That’s doubly hilarious if you know that Jimmy Stewart was meant to have that Cary Grant role at first. Janet also remarks “how queer” when Philip says he doesn’t eat chicken. I’ll just choose to ignore that. Rupert and Brandon – against Philip’s will – tell the story of how he used to strangle chickens. This clearly sparks a nerve for the poor man, since he strangled something else not too long ago. Rupert once again seems to read between the lines in that little argument, and uses that as an excuse to start explaining his theory that murder is a privilege. Now this little scene would be something great in the hands of another actor. However this is unfortunately the wrong role for Jimmy Stewart to play. Mr Stewart was America’s favourite wholesome leading man. So for him to attempt to go radically against type – playing an ambiguously gay cynic who feels life is meaningless – is a big mistake. As such there’s a huge dissonance between what Rupert is saying and how Stewart says it. I for one don’t get that he genuinely believes his philosophies. Neither does Mrs Atwater, as she feels he’s just joking. Mr Kentley on the other hand takes issue with Rupert’s philosophy and a heated argument breaks out. Before things get too awkward, Brandon apologises and Mr Kentley just goes to telephone his wife.

Brandon switches motivations to Kenneth and Janet, making sure they’re left alone together. Despite Janet’s reservations about Kenneth, they actually do have a heart-to-heart. Brandon had been under the assumption that Janet dumped Kenneth for David because of the latter’s bank account. But actually it was Kenneth who dumped Janet. She claims that she loves David for who he is, rather than money or anything else. Kenneth is surprised by this, as Brandon had joked earlier that his chances with Janet were quite good. Janet is equally shocked – as Brandon had pretended to be ignorant of her and David’s relationship earlier. The two of them call Brandon out on this. Janet is likewise suspicious of why David isn’t here yet; he’s never this late. Rupert overhears this but Brandon deflects his questions. Mrs Wilson now pops up to complain once again about how oddly he and Philip have been acting all day. Especially with regards to how and where the food was being served. Little does she know, she’s giving Rupert even more suspicions.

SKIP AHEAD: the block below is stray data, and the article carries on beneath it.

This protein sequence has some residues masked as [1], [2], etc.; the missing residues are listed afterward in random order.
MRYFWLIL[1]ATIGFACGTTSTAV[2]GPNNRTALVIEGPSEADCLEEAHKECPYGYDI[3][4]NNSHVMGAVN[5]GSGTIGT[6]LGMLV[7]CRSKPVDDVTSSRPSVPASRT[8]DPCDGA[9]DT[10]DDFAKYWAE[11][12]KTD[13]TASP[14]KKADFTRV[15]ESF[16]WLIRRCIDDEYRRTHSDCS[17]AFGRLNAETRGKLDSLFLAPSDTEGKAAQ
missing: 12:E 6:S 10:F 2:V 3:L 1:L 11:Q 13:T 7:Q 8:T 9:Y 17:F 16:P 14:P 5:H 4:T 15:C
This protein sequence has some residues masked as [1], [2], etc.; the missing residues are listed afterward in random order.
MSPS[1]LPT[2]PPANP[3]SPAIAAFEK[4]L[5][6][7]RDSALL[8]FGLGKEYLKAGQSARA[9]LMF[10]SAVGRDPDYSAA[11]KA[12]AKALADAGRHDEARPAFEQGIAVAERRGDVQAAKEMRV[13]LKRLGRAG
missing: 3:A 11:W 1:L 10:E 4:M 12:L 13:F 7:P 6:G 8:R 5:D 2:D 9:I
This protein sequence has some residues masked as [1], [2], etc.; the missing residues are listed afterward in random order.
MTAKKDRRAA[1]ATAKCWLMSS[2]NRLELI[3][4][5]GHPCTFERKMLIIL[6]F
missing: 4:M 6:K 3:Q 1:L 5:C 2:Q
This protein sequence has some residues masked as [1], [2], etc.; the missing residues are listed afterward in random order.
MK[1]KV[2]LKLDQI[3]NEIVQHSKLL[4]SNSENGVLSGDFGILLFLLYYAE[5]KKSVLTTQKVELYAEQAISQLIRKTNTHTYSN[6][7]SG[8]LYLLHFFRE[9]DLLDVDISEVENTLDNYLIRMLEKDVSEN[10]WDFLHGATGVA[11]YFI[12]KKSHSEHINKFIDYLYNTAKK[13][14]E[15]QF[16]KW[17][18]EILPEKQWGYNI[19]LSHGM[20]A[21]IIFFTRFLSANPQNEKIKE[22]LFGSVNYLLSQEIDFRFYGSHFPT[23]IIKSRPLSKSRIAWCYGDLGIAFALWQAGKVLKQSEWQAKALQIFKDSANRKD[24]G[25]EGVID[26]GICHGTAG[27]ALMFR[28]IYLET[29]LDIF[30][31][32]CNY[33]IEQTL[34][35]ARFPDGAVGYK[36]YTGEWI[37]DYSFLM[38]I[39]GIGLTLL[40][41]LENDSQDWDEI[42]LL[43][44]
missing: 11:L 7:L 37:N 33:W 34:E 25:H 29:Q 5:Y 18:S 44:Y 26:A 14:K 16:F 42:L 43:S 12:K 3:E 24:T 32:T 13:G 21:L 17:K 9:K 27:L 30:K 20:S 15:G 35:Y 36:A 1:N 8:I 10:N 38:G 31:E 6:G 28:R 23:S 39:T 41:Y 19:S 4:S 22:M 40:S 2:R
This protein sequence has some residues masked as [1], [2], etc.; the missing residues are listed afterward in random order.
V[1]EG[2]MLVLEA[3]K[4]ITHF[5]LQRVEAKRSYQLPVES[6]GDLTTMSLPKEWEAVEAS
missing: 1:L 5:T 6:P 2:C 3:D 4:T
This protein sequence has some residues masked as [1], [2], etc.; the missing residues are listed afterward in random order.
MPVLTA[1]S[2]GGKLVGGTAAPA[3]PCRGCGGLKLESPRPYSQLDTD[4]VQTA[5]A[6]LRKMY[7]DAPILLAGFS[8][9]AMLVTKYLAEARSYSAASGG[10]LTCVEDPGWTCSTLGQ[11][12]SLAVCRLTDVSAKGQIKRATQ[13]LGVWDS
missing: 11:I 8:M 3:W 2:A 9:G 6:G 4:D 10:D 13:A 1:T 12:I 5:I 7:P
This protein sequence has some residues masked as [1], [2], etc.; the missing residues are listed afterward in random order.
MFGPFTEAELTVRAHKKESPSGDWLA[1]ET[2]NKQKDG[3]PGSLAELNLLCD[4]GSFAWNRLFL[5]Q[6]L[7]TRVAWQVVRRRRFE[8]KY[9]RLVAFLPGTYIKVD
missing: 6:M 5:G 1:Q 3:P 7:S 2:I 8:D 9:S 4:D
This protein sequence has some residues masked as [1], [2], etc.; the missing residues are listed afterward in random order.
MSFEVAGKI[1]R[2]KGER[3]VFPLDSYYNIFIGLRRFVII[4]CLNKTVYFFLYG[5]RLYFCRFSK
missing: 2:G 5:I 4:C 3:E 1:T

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Philip starts playing the piano to clear his nerves, so Rupert of course goes to work on questioning him. He’s noticed that Philip is quite on edge, so he asks where David is. When Philip continues to be evasive, Rupert changes the subject. He brings things around to that chicken strangling story. He witnessed Philip strangling a chicken personally – and noticed how good he was at it. All the while Rupert is grilling Philip, there’s a piano timer ticking back and forth in a clear reference to The Tell Tale Heart. But Philip goes white as a sheet when he sees Brandon giving Mr Kentley the books…

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Everyone in the audience’s hearts do a sudden jump as the camera pans over to the chest, where Mrs Wilson is now clearing up the dinner stuff. She also said earlier that she would be putting the books in the chest. While this is happening, there’s a big discussion in the background about David’s whereabouts. My writing can’t really do justice to how masterfully this is done. Especially when Rupert offers to help Mrs Wilson put the books away…

But Brandon steps in and prevents this from happening. Mrs Atwater comes back in with news that David’s mother is frantic. She’s been phoning everywhere she can think of and now she’s worried David might have had an accident. The rest of the guests decide to go back to see she’s alright. Janet offers Kenneth a ride too. It seems that in spite of everything else, the two of them at least managed to patch things up. Rupert goes to leave as well, but Mrs Wilson goofs and gives him the wrong hat.

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Rupert leaves nonetheless and the two men can relax. Well Brandon relaxes, while Philip just drinks. He now says he’s half hoping he’ll wake up in the morning and discover they hadn’t actually done it. Not because he’s remorseful about killing; but he’s afraid that they’re going to get caught. After Mrs Wilson leaves for the night, Brandon calls for his car to be brought around – so they can dispose of the body. But the phone rings – and Rupert wants to come up to collect his cigarette case. Brandon allows him to come up, despite Philip’s terror. Within seconds of arriving, we quickly learn that Rupert didn’t forget anything. As such, we know that Rupert knows something happened to David. So the following sequence of Rupert and Brandon going back and forth with the cat and mouse games is expertly done. When Rupert is describing a hypothetical sequence of what might have happened to David, it’s accompanied by a brilliant tracking shot going around the room. Throughout this, we can’t be sure if Brandon wants to get away with it or actually wants Rupert to guess correctly. The gun he’s keeping in his pocket argues for the former; though when Rupert notices it, Brandon casually takes it out and claims it’s for his trip to the country. Rupert turns his back to them and takes something out of his pocket.